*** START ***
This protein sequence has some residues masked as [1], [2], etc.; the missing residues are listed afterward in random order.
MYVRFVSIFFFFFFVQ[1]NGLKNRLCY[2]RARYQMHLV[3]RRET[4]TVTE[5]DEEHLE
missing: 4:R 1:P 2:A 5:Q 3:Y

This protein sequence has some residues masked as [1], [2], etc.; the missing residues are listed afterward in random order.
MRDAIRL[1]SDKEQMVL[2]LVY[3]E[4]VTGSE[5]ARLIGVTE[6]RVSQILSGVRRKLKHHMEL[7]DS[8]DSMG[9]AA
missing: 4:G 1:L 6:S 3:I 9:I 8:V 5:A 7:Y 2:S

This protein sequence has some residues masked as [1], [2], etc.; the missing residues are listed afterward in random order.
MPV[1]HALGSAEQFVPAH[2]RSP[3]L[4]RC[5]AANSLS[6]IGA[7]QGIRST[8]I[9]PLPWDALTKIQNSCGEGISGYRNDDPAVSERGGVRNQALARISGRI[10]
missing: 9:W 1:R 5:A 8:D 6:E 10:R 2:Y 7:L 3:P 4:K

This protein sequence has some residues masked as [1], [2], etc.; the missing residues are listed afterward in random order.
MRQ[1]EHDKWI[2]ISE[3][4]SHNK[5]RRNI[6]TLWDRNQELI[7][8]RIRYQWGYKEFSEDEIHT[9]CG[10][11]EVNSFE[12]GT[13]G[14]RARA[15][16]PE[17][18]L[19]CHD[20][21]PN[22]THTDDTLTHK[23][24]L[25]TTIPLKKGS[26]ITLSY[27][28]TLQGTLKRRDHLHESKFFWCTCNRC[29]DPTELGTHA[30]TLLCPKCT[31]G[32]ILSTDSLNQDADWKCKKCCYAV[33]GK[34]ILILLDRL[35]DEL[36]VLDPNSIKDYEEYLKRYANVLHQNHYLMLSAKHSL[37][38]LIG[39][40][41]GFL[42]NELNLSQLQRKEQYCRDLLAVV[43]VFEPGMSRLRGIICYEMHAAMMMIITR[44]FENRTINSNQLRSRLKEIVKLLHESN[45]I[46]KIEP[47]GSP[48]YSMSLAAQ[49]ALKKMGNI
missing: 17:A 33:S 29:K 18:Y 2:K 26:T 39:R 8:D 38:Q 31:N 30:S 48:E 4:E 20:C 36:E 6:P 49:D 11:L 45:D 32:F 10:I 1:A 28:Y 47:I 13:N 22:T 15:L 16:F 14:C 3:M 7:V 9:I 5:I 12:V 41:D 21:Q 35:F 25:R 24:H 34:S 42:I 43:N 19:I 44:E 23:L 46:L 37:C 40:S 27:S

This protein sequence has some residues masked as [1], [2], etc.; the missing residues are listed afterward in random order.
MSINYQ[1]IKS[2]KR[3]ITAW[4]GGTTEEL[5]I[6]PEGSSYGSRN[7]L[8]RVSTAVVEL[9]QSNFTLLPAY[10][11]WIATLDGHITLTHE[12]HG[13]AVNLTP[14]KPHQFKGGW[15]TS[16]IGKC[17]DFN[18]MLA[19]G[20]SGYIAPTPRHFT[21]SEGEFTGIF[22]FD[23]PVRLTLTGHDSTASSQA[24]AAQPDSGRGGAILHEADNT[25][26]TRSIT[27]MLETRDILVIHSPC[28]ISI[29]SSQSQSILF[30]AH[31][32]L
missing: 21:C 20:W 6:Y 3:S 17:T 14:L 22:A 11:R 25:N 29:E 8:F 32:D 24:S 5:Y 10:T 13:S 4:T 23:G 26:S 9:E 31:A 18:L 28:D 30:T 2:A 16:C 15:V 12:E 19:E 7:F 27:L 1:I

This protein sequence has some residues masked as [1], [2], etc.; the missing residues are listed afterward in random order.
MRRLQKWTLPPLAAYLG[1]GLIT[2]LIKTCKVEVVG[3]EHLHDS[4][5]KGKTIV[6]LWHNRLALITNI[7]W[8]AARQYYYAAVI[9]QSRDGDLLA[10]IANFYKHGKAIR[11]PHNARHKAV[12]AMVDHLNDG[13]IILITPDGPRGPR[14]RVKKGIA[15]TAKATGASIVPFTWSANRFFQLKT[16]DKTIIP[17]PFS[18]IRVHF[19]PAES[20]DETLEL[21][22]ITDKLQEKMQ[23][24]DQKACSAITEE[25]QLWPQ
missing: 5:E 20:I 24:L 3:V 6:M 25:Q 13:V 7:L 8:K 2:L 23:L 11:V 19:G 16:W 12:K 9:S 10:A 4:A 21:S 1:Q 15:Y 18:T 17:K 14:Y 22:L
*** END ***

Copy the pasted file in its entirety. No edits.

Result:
This protein sequence has some residues masked as [1], [2], etc.; the missing residues are listed afterward in random order.
MYVRFVSIFFFFFFVQ[1]NGLKNRLCY[2]RARYQMHLV[3]RRET[4]TVTE[5]DEEHLE
missing: 4:R 1:P 2:A 5:Q 3:Y

This protein sequence has some residues masked as [1], [2], etc.; the missing residues are listed afterward in random order.
MRDAIRL[1]SDKEQMVL[2]LVY[3]E[4]VTGSE[5]ARLIGVTE[6]RVSQILSGVRRKLKHHMEL[7]DS[8]DSMG[9]AA
missing: 4:G 1:L 6:S 3:I 9:I 8:V 5:A 7:Y 2:S

This protein sequence has some residues masked as [1], [2], etc.; the missing residues are listed afterward in random order.
MPV[1]HALGSAEQFVPAH[2]RSP[3]L[4]RC[5]AANSLS[6]IGA[7]QGIRST[8]I[9]PLPWDALTKIQNSCGEGISGYRNDDPAVSERGGVRNQALARISGRI[10]
missing: 9:W 1:R 5:A 8:D 6:E 10:R 2:Y 7:L 3:P 4:K

This protein sequence has some residues masked as [1], [2], etc.; the missing residues are listed afterward in random order.
MRQ[1]EHDKWI[2]ISE[3][4]SHNK[5]RRNI[6]TLWDRNQELI[7][8]RIRYQWGYKEFSEDEIHT[9]CG[10][11]EVNSFE[12]GT[13]G[14]RARA[15][16]PE[17][18]L[19]CHD[20][21]PN[22]THTDDTLTHK[23][24]L[25]TTIPLKKGS[26]ITLSY[27][28]TLQGTLKRRDHLHESKFFWCTCNRC[29]DPTELGTHA[30]TLLCPKCT[31]G[32]ILSTDSLNQDADWKCKKCCYAV[33]GK[34]ILILLDRL[35]DEL[36]VLDPNSIKDYEEYLKRYANVLHQNHYLMLSAKHSL[37][38]LIG[39][40][41]GFL[42]NELNLSQLQRKEQYCRDLLAVV[43]VFEPGMSRLRGIICYEMHAAMMMIITR[44]FENRTINSNQLRSRLKEIVKLLHESN[45]I[46]KIEP[47]GSP[48]YSMSLAAQ[49]ALKKMGNI
missing: 17:A 33:S 29:K 18:Y 2:K 26:T 39:R 8:D 38:Q 31:N 30:S 48:E 4:E 20:C 36:E 6:P 49:D 11:L 45:D 32:F 10:I 1:A 28:Y 47:I 13:N 22:T 15:L 16:F 14:C 3:M 7:V 9:I 5:I 12:V 41:D 21:Q 35:F 25:R 24:H 34:S 42:I 43:N 19:I 44:E 23:L 46:L 37:C 40:S 27:S

This protein sequence has some residues masked as [1], [2], etc.; the missing residues are listed afterward in random order.
MSINYQ[1]IKS[2]KR[3]ITAW[4]GGTTEEL[5]I[6]PEGSSYGSRN[7]L[8]RVSTAVVEL[9]QSNFTLLPAY[10][11]WIATLDGHITLTHE[12]HG[13]AVNLTP[14]KPHQFKGGW[15]TS[16]IGKC[17]DFN[18]MLA[19]G[20]SGYIAPTPRHFT[21]SEGEFTGIF[22]FD[23]PVRLTLTGHDSTASSQA[24]AAQPDSGRGGAILHEADNT[25][26]TRSIT[27]MLETRDILVIHSPC[28]ISI[29]SSQSQSILF[30]AH[31][32]L
missing: 21:C 20:W 6:Y 3:S 17:T 14:L 22:A 11:R 25:N 29:E 8:F 32:D 24:S 5:Y 10:T 13:S 4:T 23:G 26:S 9:E 31:A 18:L 28:D 30:T 2:A 16:C 15:V 12:E 19:E 7:F 27:L 1:I

This protein sequence has some residues masked as [1], [2], etc.; the missing residues are listed afterward in random order.
MRRLQKWTLPPLAAYLG[1]GLIT[2]LIKTCKVEVVG[3]EHLHDS[4][5]KGKTIV[6]LWHNRLALITNI[7]W[8]AARQYYYAAVI[9]QSRDGDLLA[10]IANFYKHGKAIR[11]PHNARHKAV[12]AMVDHLNDG[13]IILITPDGPRGPR[14]RVKKGIA[15]TAKATGASIVPFTWSANRFFQLKT[16]DKTIIP[17]PFS[18]IRVHF[19]PAES[20]DETLEL[21][22]ITDKLQEKMQ[23][24]DQKACSAITEE[25]QLWPQ
missing: 5:E 20:I 24:L 3:V 6:M 25:Q 13:V 7:L 8:K 2:L 23:L 11:V 19:G 16:W 12:K 9:S 10:A 4:A 21:S 1:Q 15:Y 18:T 17:K 14:Y 22:L